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Smart Shirts Take the Court at US Open

Tennis fans attending the US Open this year in New York may have a reason to give the ball boys a second look. Several of them will be sporting the latest in wearable technology — Polo Tech smart shirts designed by Ralph Lauren.

As the official outfitter for the annual US Tennis Association tournament, Ralph Lauren chose to debut the technology in front of a massive audience that can surpass 700,000 over the course of the two-week match schedule. According to the company, the debut marks the first time a global sporting event is being used as a platform to launch a collection of wearable products.

The shirt will not be worn by any players during matches, but Marcos Giron, the top-ranked singles player at the collegiate level, wore the Polo Tech shirt during his practice sessions (see image on right).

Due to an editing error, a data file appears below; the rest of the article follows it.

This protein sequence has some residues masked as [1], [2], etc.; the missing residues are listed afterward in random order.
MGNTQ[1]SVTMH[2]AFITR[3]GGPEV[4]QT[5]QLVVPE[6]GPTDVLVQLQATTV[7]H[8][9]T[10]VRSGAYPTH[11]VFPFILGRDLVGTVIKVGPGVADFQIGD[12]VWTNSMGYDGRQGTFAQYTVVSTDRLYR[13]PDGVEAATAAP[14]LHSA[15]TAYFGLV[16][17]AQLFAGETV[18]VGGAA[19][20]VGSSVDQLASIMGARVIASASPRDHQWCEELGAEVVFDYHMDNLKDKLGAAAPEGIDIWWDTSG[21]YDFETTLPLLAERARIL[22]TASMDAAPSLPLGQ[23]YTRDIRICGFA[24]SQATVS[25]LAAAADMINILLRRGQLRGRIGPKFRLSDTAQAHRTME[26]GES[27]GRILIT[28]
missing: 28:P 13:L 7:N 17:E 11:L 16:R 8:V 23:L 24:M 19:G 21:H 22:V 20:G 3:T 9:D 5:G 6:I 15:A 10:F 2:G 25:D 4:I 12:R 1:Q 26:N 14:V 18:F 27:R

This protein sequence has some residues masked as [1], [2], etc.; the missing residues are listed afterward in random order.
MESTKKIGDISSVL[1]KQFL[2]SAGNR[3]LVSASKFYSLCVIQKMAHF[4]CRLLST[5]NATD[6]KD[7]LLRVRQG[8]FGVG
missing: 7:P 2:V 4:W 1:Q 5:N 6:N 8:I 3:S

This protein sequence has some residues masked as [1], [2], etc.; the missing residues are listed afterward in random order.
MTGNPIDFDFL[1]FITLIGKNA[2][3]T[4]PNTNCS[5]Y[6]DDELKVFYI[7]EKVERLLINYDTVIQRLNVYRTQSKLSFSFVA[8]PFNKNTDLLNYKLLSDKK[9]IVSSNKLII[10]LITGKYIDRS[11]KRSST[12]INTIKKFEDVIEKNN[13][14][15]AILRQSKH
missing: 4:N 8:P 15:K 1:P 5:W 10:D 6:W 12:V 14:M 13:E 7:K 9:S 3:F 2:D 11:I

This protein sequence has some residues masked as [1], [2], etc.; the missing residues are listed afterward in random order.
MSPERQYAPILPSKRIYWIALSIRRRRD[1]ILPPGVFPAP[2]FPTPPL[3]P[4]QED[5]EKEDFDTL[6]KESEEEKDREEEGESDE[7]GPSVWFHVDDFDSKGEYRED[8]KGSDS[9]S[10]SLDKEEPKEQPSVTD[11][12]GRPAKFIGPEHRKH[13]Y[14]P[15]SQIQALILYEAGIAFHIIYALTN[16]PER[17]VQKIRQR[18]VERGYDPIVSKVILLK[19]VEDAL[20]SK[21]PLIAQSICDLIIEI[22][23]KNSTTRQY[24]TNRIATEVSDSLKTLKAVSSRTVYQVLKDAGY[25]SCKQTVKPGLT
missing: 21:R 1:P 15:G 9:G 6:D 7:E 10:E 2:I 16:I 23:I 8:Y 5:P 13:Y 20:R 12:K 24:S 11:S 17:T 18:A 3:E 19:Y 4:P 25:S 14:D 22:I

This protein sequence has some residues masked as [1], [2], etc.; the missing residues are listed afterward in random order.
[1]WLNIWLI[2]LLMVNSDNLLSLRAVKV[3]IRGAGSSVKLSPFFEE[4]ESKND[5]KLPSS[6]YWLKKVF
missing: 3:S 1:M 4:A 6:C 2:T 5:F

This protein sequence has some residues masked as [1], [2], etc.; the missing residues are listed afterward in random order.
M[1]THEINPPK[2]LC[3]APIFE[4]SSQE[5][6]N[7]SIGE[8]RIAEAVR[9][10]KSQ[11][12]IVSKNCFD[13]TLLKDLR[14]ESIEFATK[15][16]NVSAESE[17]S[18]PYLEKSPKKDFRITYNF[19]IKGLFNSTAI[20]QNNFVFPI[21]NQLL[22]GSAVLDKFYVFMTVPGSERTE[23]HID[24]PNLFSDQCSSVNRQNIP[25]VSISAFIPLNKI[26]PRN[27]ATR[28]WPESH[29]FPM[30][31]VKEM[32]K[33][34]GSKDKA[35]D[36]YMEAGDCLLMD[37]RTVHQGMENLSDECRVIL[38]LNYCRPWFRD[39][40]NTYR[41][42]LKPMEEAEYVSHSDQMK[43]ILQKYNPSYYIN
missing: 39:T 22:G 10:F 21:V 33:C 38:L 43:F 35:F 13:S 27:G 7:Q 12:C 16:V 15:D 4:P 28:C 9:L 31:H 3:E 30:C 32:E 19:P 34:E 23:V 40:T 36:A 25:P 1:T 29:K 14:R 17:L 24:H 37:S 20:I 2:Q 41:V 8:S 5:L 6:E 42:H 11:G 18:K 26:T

The black nylon compression shirt, currently designed only for men, includes a stretchy band that is worn on the chest and attached with snaps to a 1.5-ounce “black box” located near the left ribcage. It detects physiological data to capture movement and direction and integrates the “ABCs” of biometrics: activity, breathing, and cardiac readings. An integrated accelerometer and gyroscope help track the number of steps taken and calories burned.

The shirt serves as the sensor; it has no added plugs or wires. Conductive, silver-yarn-based threads woven into the anti-microbial, moisture-wicking fabric contact the skin and relay data via Bluetooth to the black box, which then streams the data in real-time to an iPhone app (see image below).

The box needs to be recharged, via USB, after approximately 30 minutes. The shirt can go in the washing machine, after the box has been detached. It's theoretically possible that in the future a user might own several shirts and a single box.